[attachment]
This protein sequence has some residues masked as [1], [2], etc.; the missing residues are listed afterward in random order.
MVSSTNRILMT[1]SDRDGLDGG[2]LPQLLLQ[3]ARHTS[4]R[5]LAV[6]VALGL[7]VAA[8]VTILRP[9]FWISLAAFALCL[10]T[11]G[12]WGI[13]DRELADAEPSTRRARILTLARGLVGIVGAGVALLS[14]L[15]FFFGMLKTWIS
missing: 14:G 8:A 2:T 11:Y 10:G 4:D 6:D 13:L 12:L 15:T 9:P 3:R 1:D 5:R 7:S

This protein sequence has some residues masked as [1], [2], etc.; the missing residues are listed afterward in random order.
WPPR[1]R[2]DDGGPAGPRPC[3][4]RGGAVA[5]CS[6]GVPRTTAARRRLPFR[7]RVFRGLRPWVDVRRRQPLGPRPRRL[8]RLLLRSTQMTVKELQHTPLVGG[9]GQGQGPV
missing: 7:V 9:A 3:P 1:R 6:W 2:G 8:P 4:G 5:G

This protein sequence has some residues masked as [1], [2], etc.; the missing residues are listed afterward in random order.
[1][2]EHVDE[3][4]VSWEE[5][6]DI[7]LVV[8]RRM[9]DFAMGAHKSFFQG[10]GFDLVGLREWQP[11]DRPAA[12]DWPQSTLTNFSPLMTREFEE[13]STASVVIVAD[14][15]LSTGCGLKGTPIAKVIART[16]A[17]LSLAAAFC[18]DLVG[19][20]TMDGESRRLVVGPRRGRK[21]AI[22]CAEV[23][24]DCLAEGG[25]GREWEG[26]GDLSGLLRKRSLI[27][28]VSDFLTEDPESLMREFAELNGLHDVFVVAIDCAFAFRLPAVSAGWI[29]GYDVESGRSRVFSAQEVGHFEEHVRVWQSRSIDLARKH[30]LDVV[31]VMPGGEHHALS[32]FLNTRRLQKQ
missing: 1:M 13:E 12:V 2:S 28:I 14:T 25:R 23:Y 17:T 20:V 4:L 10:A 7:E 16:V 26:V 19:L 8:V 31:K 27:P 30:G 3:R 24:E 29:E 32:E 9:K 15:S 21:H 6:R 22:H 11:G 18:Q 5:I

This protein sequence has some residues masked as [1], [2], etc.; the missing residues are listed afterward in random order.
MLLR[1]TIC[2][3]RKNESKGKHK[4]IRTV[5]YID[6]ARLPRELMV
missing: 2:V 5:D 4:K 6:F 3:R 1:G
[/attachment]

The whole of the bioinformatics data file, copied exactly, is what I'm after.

This protein sequence has some residues masked as [1], [2], etc.; the missing residues are listed afterward in random order.
MVSSTNRILMT[1]SDRDGLDGG[2]LPQLLLQ[3]ARHTS[4]R[5]LAV[6]VALGL[7]VAA[8]VTILRP[9]FWISLAAFALCL[10]T[11]G[12]WGI[13]DRELADAEPSTRRARILTLARGLVGIVGAGVALLS[14]L[15]FFFGMLKTWIS
missing: 14:G 8:A 2:T 11:Y 10:G 4:D 6:D 13:L 12:L 15:T 9:P 3:R 1:D 5:R 7:S

This protein sequence has some residues masked as [1], [2], etc.; the missing residues are listed afterward in random order.
WPPR[1]R[2]DDGGPAGPRPC[3][4]RGGAVA[5]CS[6]GVPRTTAARRRLPFR[7]RVFRGLRPWVDVRRRQPLGPRPRRL[8]RLLLRSTQMTVKELQHTPLVGG[9]GQGQGPV
missing: 7:V 9:A 3:P 1:R 6:W 2:G 8:P 4:G 5:G

This protein sequence has some residues masked as [1], [2], etc.; the missing residues are listed afterward in random order.
[1][2]EHVDE[3][4]VSWEE[5][6]DI[7]LVV[8]RRM[9]DFAMGAHKSFFQG[10]GFDLVGLREWQP[11]DRPAA[12]DWPQSTLTNFSPLMTREFEE[13]STASVVIVAD[14][15]LSTGCGLKGTPIAKVIART[16]A[17]LSLAAAFC[18]DLVG[19][20]TMDGESRRLVVGPRRGRK[21]AI[22]CAEV[23][24]DCLAEGG[25]GREWEG[26]GDLSGLLRKRSLI[27][28]VSDFLTEDPESLMREFAELNGLHDVFVVAIDCAFAFRLPAVSAGWI[29]GYDVESGRSRVFSAQEVGHFEEHVRVWQSRSIDLARKH[30]LDVV[31]VMPGGEHHALS[32]FLNTRRLQKQ
missing: 1:M 13:E 12:V 2:S 28:I 14:T 25:R 23:Y 17:T 20:V 4:L 10:A 7:E 16:V 26:V 19:L 8:V 31:K 27:P 30:G 3:R 24:E 29:E 32:E 9:K 15:S 21:H 6:R 22:H 11:G 18:Q 5:I

This protein sequence has some residues masked as [1], [2], etc.; the missing residues are listed afterward in random order.
MLLR[1]TIC[2][3]RKNESKGKHK[4]IRTV[5]YID[6]ARLPRELMV
missing: 2:V 5:D 4:K 6:F 3:R 1:G